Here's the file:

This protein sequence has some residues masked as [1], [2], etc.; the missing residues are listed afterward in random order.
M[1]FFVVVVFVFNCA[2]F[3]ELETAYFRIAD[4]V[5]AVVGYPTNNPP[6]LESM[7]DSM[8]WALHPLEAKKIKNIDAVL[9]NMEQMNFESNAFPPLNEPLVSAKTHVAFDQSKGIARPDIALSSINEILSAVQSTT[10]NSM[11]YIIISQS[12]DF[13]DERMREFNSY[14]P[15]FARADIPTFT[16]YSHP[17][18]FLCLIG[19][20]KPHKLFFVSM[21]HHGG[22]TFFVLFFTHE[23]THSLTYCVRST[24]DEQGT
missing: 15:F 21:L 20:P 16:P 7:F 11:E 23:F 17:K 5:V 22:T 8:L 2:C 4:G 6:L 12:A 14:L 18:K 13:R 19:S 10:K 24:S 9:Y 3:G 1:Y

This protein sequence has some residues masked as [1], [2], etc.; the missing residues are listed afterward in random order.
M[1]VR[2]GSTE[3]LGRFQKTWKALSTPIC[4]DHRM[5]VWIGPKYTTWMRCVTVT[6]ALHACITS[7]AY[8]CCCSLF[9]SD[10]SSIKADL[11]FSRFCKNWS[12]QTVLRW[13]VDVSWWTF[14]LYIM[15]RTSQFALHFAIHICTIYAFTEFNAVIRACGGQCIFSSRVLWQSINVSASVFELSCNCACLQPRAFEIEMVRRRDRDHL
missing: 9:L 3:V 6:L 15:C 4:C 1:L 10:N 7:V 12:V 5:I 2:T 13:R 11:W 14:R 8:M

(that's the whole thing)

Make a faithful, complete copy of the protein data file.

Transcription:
This protein sequence has some residues masked as [1], [2], etc.; the missing residues are listed afterward in random order.
M[1]FFVVVVFVFNCA[2]F[3]ELETAYFRIAD[4]V[5]AVVGYPTNNPP[6]LESM[7]DSM[8]WALHPLEAKKIKNIDAVL[9]NMEQMNFESNAFPPLNEPLVSAKTHVAFDQSKGIARPDIALSSINEILSAVQSTT[10]NSM[11]YIIISQS[12]DF[13]DERMREFNSY[14]P[15]FARADIPTFT[16]YSHP[17][18]FLCLIG[19][20]KPHKLFFVSM[21]HHGG[22]TFFVLFFTHE[23]THSLTYCVRST[24]DEQGT
missing: 15:F 21:L 20:P 16:P 7:F 11:E 23:F 17:K 5:V 22:T 8:L 2:C 4:G 6:L 12:A 14:L 18:K 13:R 19:S 10:K 24:S 9:Y 3:G 1:Y

This protein sequence has some residues masked as [1], [2], etc.; the missing residues are listed afterward in random order.
M[1]VR[2]GSTE[3]LGRFQKTWKALSTPIC[4]DHRM[5]VWIGPKYTTWMRCVTVT[6]ALHACITS[7]AY[8]CCCSLF[9]SD[10]SSIKADL[11]FSRFCKNWS[12]QTVLRW[13]VDVSWWTF[14]LYIM[15]RTSQFALHFAIHICTIYAFTEFNAVIRACGGQCIFSSRVLWQSINVSASVFELSCNCACLQPRAFEIEMVRRRDRDHL
missing: 9:L 3:V 6:L 15:C 4:C 1:L 10:N 7:V 12:V 5:I 2:T 13:R 11:W 14:R 8:M